There’s a lot of wisdom here—and a lot of it, I think, could apply to deacons, as well.
Since we are smack in the middle of ordination season, here’s some fraternal advice from Rev. Damian J. Ference, a priest of the diocese of Cleveland:
I just celebrated my 10th anniversary of ordination two weeks ago, and although I do teach at the seminary, there’s always something in me that thinks, “I am not qualified for such an important mission of forming young men to be priests.” But then I remember the words of Saint Paul: “God doesn’t call the qualified, he qualifies those he calls.” So with that in mind, I offer my newly ordained brothers 10 things to keep in mind as they begin their priestly ministry. (Admittedly, this list is far from exhaustive, but hopefully it’s helpful.)
Be Human: Why start here? Why not start with prayer or spirituality? Well, I start here because this was the starting point of Christianity – The Incarnation. God didn’t come to us as an angel, he came to us as a man, as a human being like ourselves in all things but sin. God became man in the person of Jesus in order to make God accessible and approachable. Jesus brings us salvation in his very flesh. He brings us divinity in his humanity. So, as human beings, we find our divinity in our humanity. A priest must never forget that the same is true of his vocation. Running from our humanity is no way to find holiness or redemption, and it’s no way to minister to the people of God. It’s only when we run to the One who reveals man to himself that we find ourselves and we find our mission. So, never forget you are a priest, but don’t forget that first you are a human being.
Pray: In Gift and Mystery, John Paul II’s reflection on his fifty years of priestly service, he writes: “If we take a close look at what contemporary men and women expect from priests, we will see that, in the end, they have but one great expectation: they are thirsting for Christ. Everything else – their economic, social, political needs – can be met by any number of people. From the priest they ask for Christ!” A priest’s primary mission is to bring Jesus to others, but you can only give what you have first received. If a priest is not a man of prayer, he will not be able to teach his people to pray. If a priest doesn’t know Jesus, he will not be able to lead others to Him. If a priest doesn’t know the voice of the Shepherd, how can he teach others to listen to Him? Prayer is the foundation of the priesthood. Praying the Office, praying with scripture, contemplative prayer, Eucharistic Adoration, and continuous communication throughout the day with the Triune God keeps the priest healthy and holy. Priesthood is busy; make time for prayer every day.Honor Your Pastor: Just as you don’t get to choose your parents, newly ordained priests don’t get to choose their first pastor. Trust that your bishop and his advisors prayerfully discerned your assignment and then make the deliberate choice to honor and respect your pastor. I remember being very disappointed upon receiving my first assignment and meeting my pastor for the first time. He was a baby-boomer, ordained in 1968, and he was the only pastor who didn’t wear his clerics to the meeting. Being a newly ordained priest of the John Paul II Generation, I thought the assignment spelled disaster, as on paper the two of us couldn’t be more different. But my priest mentors encouraged me to bring an open mind and an open heart to the assignment, and so I did. Four years later when I left the parish, I couldn’t have asked for a better first pastor. So my brothers, love your first pastor – will his good. Don’t try to run the parish or make any radical changes in your first year. Do what he asks of you. Ask his permission, and keep him informed on what you are doing and where you are going. Pray for him and tell him the truth. Don’t talk about him behind his back, and keep his confidence. Most bishops take first assignments for priests very seriously, so trust that you are in the right place and with the right pastor. Show your pastor honor and respect – it’ll make for a good first assignment.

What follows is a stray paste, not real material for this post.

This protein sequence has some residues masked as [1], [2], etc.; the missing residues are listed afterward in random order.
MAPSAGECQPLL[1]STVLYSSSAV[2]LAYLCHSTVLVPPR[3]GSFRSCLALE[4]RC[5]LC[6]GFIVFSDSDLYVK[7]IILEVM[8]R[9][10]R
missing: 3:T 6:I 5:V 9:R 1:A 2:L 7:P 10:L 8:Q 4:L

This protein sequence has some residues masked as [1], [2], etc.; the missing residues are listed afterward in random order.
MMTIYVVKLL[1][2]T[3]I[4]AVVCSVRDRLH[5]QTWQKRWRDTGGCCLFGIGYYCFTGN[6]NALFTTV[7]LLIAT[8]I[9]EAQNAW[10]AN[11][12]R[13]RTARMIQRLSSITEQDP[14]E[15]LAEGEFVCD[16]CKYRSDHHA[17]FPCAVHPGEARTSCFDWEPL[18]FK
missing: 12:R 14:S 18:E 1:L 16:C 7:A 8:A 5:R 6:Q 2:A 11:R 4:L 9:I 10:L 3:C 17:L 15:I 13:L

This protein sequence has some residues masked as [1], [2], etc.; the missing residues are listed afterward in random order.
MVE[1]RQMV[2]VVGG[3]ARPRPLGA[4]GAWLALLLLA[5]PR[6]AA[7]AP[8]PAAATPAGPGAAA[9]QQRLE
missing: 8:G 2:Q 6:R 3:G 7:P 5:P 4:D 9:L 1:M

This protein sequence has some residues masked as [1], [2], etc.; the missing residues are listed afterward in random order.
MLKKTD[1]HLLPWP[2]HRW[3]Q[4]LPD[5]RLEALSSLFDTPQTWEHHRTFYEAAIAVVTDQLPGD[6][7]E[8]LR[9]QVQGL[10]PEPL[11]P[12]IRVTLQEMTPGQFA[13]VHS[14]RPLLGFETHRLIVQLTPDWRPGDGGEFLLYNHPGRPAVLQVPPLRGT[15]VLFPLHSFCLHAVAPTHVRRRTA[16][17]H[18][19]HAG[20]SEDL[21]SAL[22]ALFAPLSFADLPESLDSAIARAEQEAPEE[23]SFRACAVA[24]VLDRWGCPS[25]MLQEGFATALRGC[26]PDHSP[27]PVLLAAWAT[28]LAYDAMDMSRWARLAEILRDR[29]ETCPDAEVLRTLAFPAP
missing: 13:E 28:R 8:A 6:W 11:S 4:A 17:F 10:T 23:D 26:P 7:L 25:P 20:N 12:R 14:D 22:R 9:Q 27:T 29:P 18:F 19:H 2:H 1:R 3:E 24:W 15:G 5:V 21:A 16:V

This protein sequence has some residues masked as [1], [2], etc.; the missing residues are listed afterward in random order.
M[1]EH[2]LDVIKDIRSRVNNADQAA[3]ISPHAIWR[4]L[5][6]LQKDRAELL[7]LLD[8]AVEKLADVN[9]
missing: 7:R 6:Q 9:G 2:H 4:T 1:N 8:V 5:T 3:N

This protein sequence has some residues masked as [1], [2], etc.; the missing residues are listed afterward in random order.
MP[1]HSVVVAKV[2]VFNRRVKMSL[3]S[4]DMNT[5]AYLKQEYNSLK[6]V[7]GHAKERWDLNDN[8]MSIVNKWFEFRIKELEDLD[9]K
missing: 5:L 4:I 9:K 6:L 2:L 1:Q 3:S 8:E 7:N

Love Your People: No matter where Jesus met a person, he loved them right where they were. Your love for your parishioners must imitate the love of Jesus – it must bethe love of Jesus. It is important to challenge your parishioners, and to address the lies of the culture, and to preach and teach boldly and courageously. But in the words of Saint Paul, if these acts are not done in love, they are nothing but a noisy gong or a clashing cymbal. If you are like most priests, you probably have a family member or two that are not the most active in their faith – my priest friends and I affectionately call these folks our “pagan siblings.” Keep your pagan siblings in mind often, and love your people with the love and compassion with which you would want a brother priest to show to your own family members. Meet your people where they are and love them. When they are convinced that you love them, then they’ll be willing to move to a better place, namely, into the arms of the Father.
Those are for starters. Check out the rest. Share it with a priest or deacon you know.